OAPs group backs independence with scones
They’re a group of pensioners who support independence for Scotland.
But if you ever come across their stall in any of the towns or villages across the region, the only thing they’re likely to shove down your throat is some home-baking – not their opinions.
The last thing members of Dumfries and Galloway Pensioners for Independence want to do is try to convert people to their way of thinking.
Instead, they just want to know what issues concern other people their age, the most.
Morag Muego formed the group in February with the aim of getting to know other people in her age group in the region with the same views as her.
She said: “We are not aligned to any political party. We just happen to believe that power in the hands of the Scottish people is in the best interests of all its people. We just want to be able to run our own country.
“Our members currently include people born in England, Ireland and elsewhere.”
One of the main reasons Morag became a supporter of independence for Scotland was when her daughter, son-in-law and grandchildren emigrated to Australia in 2012.
“My son-in-law had lost his job and they felt they would have more opportunities on the other side of the world,” she said.
“It felt like history was repeating itself because my grandparents had also moved to Australia, where my father was born, for the same reasons.
“It made my angry because I felt there was a cycle of Scotland not doing well enough to keep our young people.”
And Morag’s not the only mother or grandmother concerned about the future of her family.
A recent straw poll carried out by the group found that half of the grand-children of people in Dumfries and Galloway are being raised outside Scotland. Members of the Dumfries and Galloway group at an independence rally earlier this year
And the latest available statistics showed that the 15-19 age group was the only one in decline in the region.
DGP4Indy member, Ian Richmond, said: “Everywhere we go with our group, the number one concern pensioners have is for their grandchildren.
“Our young people that go to university or college, don’t come back.
“As well as campaigning for pensioners issues, we also campaign for our grandchildren.”
English-born Ian is an active member of the group, and can often be heard before he’s seen at their stalls across the region.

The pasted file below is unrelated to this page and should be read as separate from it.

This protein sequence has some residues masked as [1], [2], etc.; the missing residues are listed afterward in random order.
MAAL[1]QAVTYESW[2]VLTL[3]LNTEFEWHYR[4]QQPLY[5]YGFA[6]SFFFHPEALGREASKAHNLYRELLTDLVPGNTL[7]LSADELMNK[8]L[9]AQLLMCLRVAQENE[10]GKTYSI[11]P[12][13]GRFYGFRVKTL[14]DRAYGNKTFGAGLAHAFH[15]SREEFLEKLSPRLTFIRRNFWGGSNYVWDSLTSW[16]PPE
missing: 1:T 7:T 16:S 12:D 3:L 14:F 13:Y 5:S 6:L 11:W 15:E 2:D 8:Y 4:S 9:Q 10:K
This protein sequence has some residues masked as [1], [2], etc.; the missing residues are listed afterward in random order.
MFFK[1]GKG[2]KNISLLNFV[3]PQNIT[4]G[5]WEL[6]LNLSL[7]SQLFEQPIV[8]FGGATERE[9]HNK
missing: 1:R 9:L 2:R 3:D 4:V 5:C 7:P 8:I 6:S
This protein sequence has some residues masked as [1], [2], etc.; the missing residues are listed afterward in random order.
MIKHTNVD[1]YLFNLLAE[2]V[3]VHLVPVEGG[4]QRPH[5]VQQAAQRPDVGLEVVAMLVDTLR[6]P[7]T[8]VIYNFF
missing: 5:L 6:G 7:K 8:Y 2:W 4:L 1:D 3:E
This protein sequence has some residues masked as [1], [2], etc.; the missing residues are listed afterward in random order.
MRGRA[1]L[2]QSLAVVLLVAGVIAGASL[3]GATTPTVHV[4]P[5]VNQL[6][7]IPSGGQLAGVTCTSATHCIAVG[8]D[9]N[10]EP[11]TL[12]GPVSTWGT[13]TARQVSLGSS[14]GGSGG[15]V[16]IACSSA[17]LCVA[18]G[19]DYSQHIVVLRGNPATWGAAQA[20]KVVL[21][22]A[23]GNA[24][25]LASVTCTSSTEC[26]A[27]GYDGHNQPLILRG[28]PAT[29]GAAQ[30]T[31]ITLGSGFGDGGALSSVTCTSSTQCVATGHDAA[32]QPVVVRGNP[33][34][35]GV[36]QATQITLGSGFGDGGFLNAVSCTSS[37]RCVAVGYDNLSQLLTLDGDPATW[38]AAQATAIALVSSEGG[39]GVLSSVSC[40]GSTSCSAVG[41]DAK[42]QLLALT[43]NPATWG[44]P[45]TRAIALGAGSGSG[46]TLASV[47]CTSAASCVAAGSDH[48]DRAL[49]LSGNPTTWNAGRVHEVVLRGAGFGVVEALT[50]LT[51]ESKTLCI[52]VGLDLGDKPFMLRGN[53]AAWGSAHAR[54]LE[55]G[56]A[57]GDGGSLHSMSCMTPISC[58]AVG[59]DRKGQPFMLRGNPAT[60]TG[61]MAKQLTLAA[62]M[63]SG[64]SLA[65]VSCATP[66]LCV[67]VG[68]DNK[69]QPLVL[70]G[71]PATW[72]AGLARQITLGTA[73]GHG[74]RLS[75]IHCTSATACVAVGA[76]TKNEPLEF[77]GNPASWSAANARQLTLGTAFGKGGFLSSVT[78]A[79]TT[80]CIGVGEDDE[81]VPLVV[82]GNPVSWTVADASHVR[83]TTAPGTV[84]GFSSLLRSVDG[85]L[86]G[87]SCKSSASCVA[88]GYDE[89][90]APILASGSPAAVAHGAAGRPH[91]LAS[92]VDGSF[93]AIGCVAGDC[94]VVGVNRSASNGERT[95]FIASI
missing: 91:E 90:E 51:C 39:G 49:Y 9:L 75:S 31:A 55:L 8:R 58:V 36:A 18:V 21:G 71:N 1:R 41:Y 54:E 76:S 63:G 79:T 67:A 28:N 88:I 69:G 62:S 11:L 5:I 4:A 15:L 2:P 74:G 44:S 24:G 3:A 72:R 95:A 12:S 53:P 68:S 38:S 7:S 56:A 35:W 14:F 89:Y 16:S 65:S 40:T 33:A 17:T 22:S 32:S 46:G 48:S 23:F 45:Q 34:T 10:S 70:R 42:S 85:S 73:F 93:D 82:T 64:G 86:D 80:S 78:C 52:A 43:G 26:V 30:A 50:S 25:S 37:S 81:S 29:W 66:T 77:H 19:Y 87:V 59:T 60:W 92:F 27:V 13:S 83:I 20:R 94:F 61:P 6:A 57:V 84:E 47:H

But he’s not shouting out his opinions on independence – he’s having a wee sing-song and handing out baking.
“We’re a pensioners group, so we can’t have a get-together without home-baking and songs.
“We don’t tell people things, we ask them. We don’t care how people voted in the 2014 referendum and we don’t want to try to convert anybody. We just want to listen to other people’s views and the issues that matter to them.”
Chick McKenna decided to join DGP4Indy because he felt strongly that pensioners in Scotland are often misrepresented.
He said: “The perception is that people our age don’t really want independence, but that’s not necessarily true. I think a lot of people were misinformed about what independence would mean, but it’s never too late to learn more about it.”
Dumfries man Ian Waugh added: “Any concerns or complaints other pensioners have, they can tell us how they feel and we look into things for them. We want to give people the truth about the issues that concern them.
“That’s including pensions. We have the worst pensions in the developed world but a lot of people are scared to complain about it.
“All of the countries that have better pensions than Scotland, are independent.
“They have different resources and industries but all with one thing in common - the power to make all of their own economic choices, instead of having them decided for them by another country.”
For more information on the group or to find out when they next meet, find them on Facebook dgp4indy or Twitter boomers@dgp4indy.
On the march